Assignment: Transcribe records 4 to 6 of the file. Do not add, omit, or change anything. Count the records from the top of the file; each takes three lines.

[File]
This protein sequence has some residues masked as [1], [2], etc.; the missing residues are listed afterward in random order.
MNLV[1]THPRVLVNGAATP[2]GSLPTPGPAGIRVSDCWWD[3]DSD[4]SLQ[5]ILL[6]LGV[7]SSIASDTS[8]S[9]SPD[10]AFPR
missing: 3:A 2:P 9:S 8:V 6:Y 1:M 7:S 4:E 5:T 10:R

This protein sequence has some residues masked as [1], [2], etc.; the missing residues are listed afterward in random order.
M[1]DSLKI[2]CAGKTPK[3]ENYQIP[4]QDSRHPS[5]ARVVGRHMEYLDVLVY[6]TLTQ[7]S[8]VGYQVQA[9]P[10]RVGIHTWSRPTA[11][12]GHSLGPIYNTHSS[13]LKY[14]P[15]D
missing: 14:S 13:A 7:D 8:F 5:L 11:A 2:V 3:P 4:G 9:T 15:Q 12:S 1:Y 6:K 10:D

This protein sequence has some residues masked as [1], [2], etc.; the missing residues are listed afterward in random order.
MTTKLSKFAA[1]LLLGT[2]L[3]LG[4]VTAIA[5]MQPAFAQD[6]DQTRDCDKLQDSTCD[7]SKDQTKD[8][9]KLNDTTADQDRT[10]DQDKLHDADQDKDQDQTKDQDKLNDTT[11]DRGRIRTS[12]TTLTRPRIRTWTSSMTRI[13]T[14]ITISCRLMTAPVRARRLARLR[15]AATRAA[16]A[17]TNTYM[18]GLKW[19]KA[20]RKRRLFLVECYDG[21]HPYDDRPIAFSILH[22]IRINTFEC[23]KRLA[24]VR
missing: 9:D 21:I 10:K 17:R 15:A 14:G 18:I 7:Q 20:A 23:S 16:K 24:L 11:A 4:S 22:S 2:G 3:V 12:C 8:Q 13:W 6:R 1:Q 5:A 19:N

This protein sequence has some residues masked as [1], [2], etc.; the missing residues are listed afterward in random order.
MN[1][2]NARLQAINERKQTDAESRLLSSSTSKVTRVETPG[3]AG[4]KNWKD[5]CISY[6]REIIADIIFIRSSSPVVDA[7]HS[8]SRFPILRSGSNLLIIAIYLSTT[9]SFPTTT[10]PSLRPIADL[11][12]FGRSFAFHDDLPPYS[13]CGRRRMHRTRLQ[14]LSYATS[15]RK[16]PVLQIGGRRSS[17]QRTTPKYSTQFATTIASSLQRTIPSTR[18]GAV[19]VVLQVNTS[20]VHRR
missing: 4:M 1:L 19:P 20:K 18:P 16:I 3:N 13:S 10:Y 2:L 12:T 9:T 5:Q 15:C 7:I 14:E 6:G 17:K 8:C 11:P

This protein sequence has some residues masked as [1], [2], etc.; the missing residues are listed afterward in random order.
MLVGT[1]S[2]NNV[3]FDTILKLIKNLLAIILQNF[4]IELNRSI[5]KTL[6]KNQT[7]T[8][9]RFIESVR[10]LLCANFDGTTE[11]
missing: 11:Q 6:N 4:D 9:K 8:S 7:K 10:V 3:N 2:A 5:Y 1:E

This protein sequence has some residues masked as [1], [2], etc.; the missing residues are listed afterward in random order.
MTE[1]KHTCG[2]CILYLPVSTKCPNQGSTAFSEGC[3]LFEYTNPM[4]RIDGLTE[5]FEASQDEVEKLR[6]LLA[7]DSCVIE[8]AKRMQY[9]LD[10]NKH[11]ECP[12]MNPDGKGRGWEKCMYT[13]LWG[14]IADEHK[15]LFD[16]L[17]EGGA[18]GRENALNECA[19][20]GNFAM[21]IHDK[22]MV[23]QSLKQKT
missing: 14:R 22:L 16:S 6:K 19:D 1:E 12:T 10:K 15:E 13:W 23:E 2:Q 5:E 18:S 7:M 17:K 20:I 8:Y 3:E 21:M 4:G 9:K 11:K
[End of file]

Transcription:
This protein sequence has some residues masked as [1], [2], etc.; the missing residues are listed afterward in random order.
MN[1][2]NARLQAINERKQTDAESRLLSSSTSKVTRVETPG[3]AG[4]KNWKD[5]CISY[6]REIIADIIFIRSSSPVVDA[7]HS[8]SRFPILRSGSNLLIIAIYLSTT[9]SFPTTT[10]PSLRPIADL[11][12]FGRSFAFHDDLPPYS[13]CGRRRMHRTRLQ[14]LSYATS[15]RK[16]PVLQIGGRRSS[17]QRTTPKYSTQFATTIASSLQRTIPSTR[18]GAV[19]VVLQVNTS[20]VHRR
missing: 4:M 1:L 19:P 20:K 18:P 16:I 3:N 13:S 10:Y 2:L 12:T 9:T 5:Q 15:C 7:I 14:E 6:G 17:K 8:C 11:P

This protein sequence has some residues masked as [1], [2], etc.; the missing residues are listed afterward in random order.
MLVGT[1]S[2]NNV[3]FDTILKLIKNLLAIILQNF[4]IELNRSI[5]KTL[6]KNQT[7]T[8][9]RFIESVR[10]LLCANFDGTTE[11]
missing: 11:Q 6:N 4:D 9:K 8:S 7:K 10:V 3:N 2:A 5:Y 1:E

This protein sequence has some residues masked as [1], [2], etc.; the missing residues are listed afterward in random order.
MTE[1]KHTCG[2]CILYLPVSTKCPNQGSTAFSEGC[3]LFEYTNPM[4]RIDGLTE[5]FEASQDEVEKLR[6]LLA[7]DSCVIE[8]AKRMQY[9]LD[10]NKH[11]ECP[12]MNPDGKGRGWEKCMYT[13]LWG[14]IADEHK[15]LFD[16]L[17]EGGA[18]GRENALNECA[19][20]GNFAM[21]IHDK[22]MV[23]QSLKQKT
missing: 14:R 22:L 16:S 6:K 19:D 1:E 12:T 10:K 15:E 13:W 23:E 2:Q 5:E 18:S 7:M 17:K 20:I 8:Y 3:E 21:M 4:G 9:K 11:K